top of page
Jamie Ward.jpg

Jamie Ward

Jamie Ward has won the 2023 Voorhees-Large Prize for his Institute for Transport Studies, University of Leeds, dissertation A route-level analysis of the relationship between bike sharing and public transport: integration, complementation and substitution.

The Fund’s Trustees and their assessors agreed that Jamie’s work excels. It is of a very high analytic standard, it makes excellent use of existing information and is very relevant to practice and policy. One of the Fund’s Assessors described Jamie’s work as ‘pushing towards PhD level’.

Jamie researched the interactions between bike sharing and public transport in London. As he explained ‘bike sharing is a form of shared micromobility which can support access to public transport, be used where public transport is not viable, or provide a competitive alternative’. Through an innovative method which captured all possible routes in London’s bike sharing network, and all 11.4M bike sharing journeys undertaken in 2022, Jamie found that most bike sharing journeys in London compete with public transport and that bike sharing often represents a quicker but more expensive option, suggesting that bike sharing has great potential to relieve pressure on London’s overcrowded public transport system, providing fares are competitive.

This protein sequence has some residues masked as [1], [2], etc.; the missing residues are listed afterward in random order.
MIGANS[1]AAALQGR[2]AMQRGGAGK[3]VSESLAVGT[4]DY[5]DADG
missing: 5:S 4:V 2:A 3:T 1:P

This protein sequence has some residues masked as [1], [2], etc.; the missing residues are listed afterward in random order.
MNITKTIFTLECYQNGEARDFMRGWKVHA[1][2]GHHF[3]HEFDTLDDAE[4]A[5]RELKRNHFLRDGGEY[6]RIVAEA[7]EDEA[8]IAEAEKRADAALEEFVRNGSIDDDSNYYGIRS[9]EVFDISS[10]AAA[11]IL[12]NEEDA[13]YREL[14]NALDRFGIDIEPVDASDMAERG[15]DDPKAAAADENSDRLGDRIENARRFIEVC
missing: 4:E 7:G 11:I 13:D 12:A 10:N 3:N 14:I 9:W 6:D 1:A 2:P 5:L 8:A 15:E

Jamie, a Transport Planner at Ramboll, a global engineering consultancy headquartered in Denmark, works on a range of UK and international projects developing sustainable transport strategies, supporting planning applications for mixed-use developments, and appraising transport infrastructure.


He first developed a professional interest in transport planning while studying Geography at the University of Oxford. Joining Ramboll as a Graduate in 2020, he has since gained experience in report writing, data analysis, GIS, policy and literature reviews, strategic modelling, and microsimulation. For the past two years he was on his part-time Masters in Transport Planning at the Institute for Transport Studies (ITS), University of Leeds, where he developed knowledge and skills in a wide range of topics including transport modelling, spatial planning and economic appraisal, to name a few’.


Jamie ‘was very pleased to graduate from Leeds with distinction in 2023, thanks to the support of my family, friends and colleagues. I was also proud to present my Masters dissertation research at the 2023 European Transport Conference in Milan. I am now working towards professional recognition as a transport planner through the Chartered Transport Planning Professional (CTTP) qualification.


Outside work, I am the lead volunteer for my local Scout Group, where I support a team of volunteers to deliver a wide range of adventurous and challenging activities which help prepare local young people with skills for life.’


In responding to being told of the award of the 2023 Prize, Jamie said ‘I am honoured to receive the prestigious Voorhees-Large Prize for my Masters dissertation research. It is humbling for my work to be recognised in this way. I feel this is testament to the importance of data-driven research into the multifaceted relationships between different components of our mobility system. I hope to continue this focus as I progress my career in Transport Planning, and wish to thank my dissertation supervisor, tutors at ITS, and colleagues at Ramboll who have supported me’.


bottom of page